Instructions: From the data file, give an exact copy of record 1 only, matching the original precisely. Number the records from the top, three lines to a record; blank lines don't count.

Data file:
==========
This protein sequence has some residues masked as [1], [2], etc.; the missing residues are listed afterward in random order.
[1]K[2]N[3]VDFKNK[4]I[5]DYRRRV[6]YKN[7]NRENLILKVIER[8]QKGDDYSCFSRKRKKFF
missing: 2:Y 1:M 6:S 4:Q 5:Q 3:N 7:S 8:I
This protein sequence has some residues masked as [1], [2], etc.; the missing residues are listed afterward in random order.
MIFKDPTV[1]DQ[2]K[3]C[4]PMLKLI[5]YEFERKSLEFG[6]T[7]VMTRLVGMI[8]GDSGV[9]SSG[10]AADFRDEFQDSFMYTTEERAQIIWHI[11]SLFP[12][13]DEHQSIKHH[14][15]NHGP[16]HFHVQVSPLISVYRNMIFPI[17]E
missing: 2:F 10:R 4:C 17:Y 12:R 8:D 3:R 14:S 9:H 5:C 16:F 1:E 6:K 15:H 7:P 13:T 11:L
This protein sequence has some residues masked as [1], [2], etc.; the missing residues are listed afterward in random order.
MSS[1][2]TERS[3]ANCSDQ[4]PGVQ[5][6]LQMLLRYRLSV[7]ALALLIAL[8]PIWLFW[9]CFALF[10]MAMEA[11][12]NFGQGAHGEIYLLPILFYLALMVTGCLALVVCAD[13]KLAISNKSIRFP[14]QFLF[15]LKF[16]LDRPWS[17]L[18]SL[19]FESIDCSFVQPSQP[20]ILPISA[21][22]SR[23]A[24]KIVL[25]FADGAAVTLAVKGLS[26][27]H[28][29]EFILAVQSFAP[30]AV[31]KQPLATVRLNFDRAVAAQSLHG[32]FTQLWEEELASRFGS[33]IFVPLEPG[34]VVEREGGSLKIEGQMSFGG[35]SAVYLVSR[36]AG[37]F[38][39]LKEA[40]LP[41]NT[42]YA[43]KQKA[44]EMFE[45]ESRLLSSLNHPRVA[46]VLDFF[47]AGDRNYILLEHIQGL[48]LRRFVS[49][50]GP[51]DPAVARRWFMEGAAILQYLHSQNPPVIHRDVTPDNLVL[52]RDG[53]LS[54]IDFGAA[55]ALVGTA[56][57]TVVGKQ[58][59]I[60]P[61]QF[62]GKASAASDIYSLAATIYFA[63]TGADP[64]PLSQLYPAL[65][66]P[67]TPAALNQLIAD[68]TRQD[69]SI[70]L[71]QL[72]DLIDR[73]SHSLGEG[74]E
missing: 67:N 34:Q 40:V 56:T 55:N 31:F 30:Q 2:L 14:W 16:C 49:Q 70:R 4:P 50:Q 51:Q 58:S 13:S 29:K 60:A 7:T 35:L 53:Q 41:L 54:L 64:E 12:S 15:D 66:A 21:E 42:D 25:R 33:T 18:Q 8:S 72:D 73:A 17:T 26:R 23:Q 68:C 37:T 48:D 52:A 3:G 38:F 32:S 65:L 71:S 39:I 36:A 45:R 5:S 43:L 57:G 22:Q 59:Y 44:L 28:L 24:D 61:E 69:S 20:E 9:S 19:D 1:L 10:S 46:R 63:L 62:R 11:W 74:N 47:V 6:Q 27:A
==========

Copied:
This protein sequence has some residues masked as [1], [2], etc.; the missing residues are listed afterward in random order.
[1]K[2]N[3]VDFKNK[4]I[5]DYRRRV[6]YKN[7]NRENLILKVIER[8]QKGDDYSCFSRKRKKFF
missing: 2:Y 1:M 6:S 4:Q 5:Q 3:N 7:S 8:I